What do you get when you combine a 47 year old composer, a 27 year old music score, a 2000 year old story, 6 members of a church band, 1 future Lutheran Bishop, 1 dancer and 1 computer? No, it's not a riddle, but this numbers game came together as the premiere performance of a new Rock Opera called "40 Days: Resurrection to Ascension" in 2001 ... six years ago.
I won't keep you in suspense; the 47 year old composer was me, and my journey to May 6, 2001 began in 1974, 27 years earlier. At 20, I was beginning to compose music on guitar and piano. I was heavily influenced by the Rock Opera form popularized by The Who's "Tommy" and Andrew Lloyd Webber and Tim Rice's "Jesus Christ Superstar." I conceived of a song called "Only Golden Fingers Could Play So Heavy" about a bass guitar player, and began writing my first rock opera around that concept. Twelve months and 20 songs later, it was complete, then it languished on a shelf for more than 25 years. Until ... six years ago.
I kept the typewritten lyrics and guitar chords in a binder and the melodies I carried in my head. From time to time, I would play and sing them to an audience of one, myself. In January of 2001 I decided to finally hear what my compositions would sound like if they were more fully instrumented. Over the next month, I produced arrangements for each of the twenty songs on the computer and saved them in a format that would play back on the electronic piano at my church. That was ... six years ago.
I had in mind to adapt the melodies I had written 27 years earlier to new lyrics, thinking in the direction of an Easter theme. "Jesus Christ Superstar" had pretty much covered that territory, at least the events leading up to Easter. What hadn't been covered was the period after Easter, a period of 40 days where, according to Christian beliefs, Jesus continued to appear to his friends after his death until he ultimately ascended to Heaven. That happened nearly 2000 years ago, but my retelling of the story began ... six years ago.
I sat down with Bethany, a member of my band, and together we listened to the melodies I had written. With a Bible in hand as our reference, we worked out the basic themes to explore, matched them with the existing tunes, and sketched out a few key lyrics. For the next three months I worked on completing the lyrics and eventually used 16 of the original 20 songs. In addition, I had to construct the songs so that the vocal parts could be assigned to each of the five singing members of our band, and invited our Pastor David to play the key part of Jesus. We set a premiere date of May 6, 2001, three weeks after Easter that year, and right in the middle of the period depicted in the rock opera. It was now the end of March ... six years ago.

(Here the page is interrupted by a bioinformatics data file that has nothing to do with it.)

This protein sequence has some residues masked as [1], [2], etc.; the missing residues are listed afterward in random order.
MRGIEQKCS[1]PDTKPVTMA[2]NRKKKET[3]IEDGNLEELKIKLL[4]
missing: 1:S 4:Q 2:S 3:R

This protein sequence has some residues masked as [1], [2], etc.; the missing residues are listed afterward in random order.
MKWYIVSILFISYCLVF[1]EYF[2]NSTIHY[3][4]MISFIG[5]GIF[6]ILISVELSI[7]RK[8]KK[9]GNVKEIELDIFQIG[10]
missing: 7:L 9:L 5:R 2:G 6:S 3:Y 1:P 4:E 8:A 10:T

The main characters in the basic story from the Bible are male, with a couple of exceptions. Marti, our female lead singer, took the part of Mary Magdalene, and Ted, our male lead, sang the part of Simon Peter. Bethany and Janelle were assigned other supporting female and male parts, and I sang three minor parts: John, Thomas and The Angel. Everybody was given a CD of the music and a copy of the lyrics, and they began their private rehearsal of their parts. We would get together a couple of times each week to work on the entire group's performance. I played along on guitar, and our only non-singing member, my son Matt, played the bass. It was finally coming together ... six years ago.
What remained was the actual staging of the performance. Our director was also a dancer, and she agreed to perform a dance to the opening instrumental overture, giving it a visual aspect. As for costuming, we decided to go for abstract rather than period. All of us began dressed in black, but when Jesus made his surprise entrance during the third song, he was dressed in white. As each principal character encountered Jesus over the days following Easter, he or she acquired more colorful clothing, until, at the last, Doubting Thomas finally encountered Jesus and accepted his resurrection. The last few songs led us to the 40th day, when Jesus and his followers gathered for the final time and witnessed his ascension to Heaven. A rousing finale, a few curtain calls and our first and only complete performance of "40 Days: Resurrection to Ascension" had ended ... six years ago.
In the years to follow, the cast would move on to other pursuits. Our Pastor David was elected to be Bishop for the Lutheran Church in Northern California and Northern Nevada. Marti and her husband moved to North Carolina, Bethany married and moved to another church. Matt left the group and our new bass player, John, replaced him. Ted, Janelle and I continued singing together until a couple of years ago and occasionally performed some of the songs during Sunday worship. When I began producing my cable TV program, we performed a song from the Rock Opera on the show; only two original members remained. Our journey together had ended, but for the memories of that time ... six years ago.